Domino Pizza Enterprises Ltd [ASX:DMP] share price fell by 12.72% shortly after opening this morning, following the announcement of the pizza chains full-year results for 2018 and its guidance for 2019.
Despite an increase in profit for 2018 due to higher sales, investors are disappointed with the 2019 forecast.
Domino’s shares are currently trading at $45.75 — down nearly 17% from its 52-week high.
Why is Domino’s share price sinking despite positive results for FY18?
Domino’s reported a full-year profit for 2018 of $136.2 million, 15% higher than the previous year. And an increase in its final dividend payment of 15.5%, meaning shareholders will be paid 49.7 cents per share (75% franked).
The fast-food chains sales also rose 11.7% to $2.59 billion and total revenue increased by 7% to $1.17 billion.
Investors were left disappointed as the results fell short of its own 2018 forecast which was estimated to be around $138 million, with a 20% growth from the previous year.
Domino’s states that the less-than-expected results were a result of Australian sales underperformance, which were affected by the recent labour force scandal involving Domino’s employees and the Fair Work Commission. This, along with lower than expected sales in France from increased food costs, proved costly to Domino’s falling share price.
How does 2019 financial year look for Domino’s share price?
Domino’s is estimating to open between 225–250 new stores over the next year, with an estimated same store sales growth for all stores to be within 3–6%.
The fast food chain is expecting earnings before interest and tax to total $227–247 million. With capital expenditure of between $60–70 million.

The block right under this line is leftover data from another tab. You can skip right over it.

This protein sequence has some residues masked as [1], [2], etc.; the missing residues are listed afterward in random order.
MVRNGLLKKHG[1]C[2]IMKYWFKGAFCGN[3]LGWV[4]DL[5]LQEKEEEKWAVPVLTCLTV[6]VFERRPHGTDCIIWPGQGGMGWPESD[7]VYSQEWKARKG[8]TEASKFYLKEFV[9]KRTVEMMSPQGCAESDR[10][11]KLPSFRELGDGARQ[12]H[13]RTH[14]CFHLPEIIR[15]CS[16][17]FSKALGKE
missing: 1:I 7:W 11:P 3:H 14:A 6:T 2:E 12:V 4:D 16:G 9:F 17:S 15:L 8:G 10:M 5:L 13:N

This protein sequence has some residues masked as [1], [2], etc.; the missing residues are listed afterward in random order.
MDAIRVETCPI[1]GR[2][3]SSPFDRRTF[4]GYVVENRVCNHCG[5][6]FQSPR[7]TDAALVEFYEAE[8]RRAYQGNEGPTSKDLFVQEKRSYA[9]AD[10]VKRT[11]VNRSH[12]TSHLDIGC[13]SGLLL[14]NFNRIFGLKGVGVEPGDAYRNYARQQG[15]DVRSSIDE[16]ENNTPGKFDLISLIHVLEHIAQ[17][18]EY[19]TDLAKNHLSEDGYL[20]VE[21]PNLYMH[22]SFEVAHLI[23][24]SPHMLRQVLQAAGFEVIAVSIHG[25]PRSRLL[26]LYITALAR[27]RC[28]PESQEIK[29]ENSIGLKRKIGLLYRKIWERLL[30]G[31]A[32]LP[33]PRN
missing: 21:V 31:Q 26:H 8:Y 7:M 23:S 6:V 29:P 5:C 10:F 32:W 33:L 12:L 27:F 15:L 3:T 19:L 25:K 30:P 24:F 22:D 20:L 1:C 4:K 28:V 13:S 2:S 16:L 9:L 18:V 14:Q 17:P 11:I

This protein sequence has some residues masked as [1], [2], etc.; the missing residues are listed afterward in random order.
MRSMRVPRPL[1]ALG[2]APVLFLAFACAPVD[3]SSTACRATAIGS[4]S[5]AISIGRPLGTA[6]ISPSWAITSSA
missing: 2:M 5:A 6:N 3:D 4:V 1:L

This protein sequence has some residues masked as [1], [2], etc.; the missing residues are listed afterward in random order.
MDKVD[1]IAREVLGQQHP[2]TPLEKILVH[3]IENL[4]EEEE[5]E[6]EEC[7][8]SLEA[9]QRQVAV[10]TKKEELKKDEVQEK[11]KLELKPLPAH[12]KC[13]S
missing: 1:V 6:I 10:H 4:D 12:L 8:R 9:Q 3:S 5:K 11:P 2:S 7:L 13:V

Domino’s CEO and Managing Director Don Meij stated that the company is focused on investing in technology, to improve efficiency and better the ordering experience for customers.
‘Globally, we believe ongoing growth over the longer term is achievable and expect to grow our business, and our share of the pizza and wider fast food markets, with compounding growth in the range of 3-6%3 — higher than our competitors.
‘We believe this is achievable given the growth we’ve achieved in the Europe market already — 230% in the past three years alone.’
As stated by Mr Meji, despite tough trading conditions due to poor publicity and its expansion into the European and Japanese markets, Domino’s strong store metrics and an increase in profit for 2018 demonstrate resilience and reinforce confidence in the pizza chain.
Even if the share price falls further, Domino’s stores aren’t going anywhere. There is definitely potential for them to make a comeback, let’s just hope they continue to operate ethically and avoid any more negative publicity.
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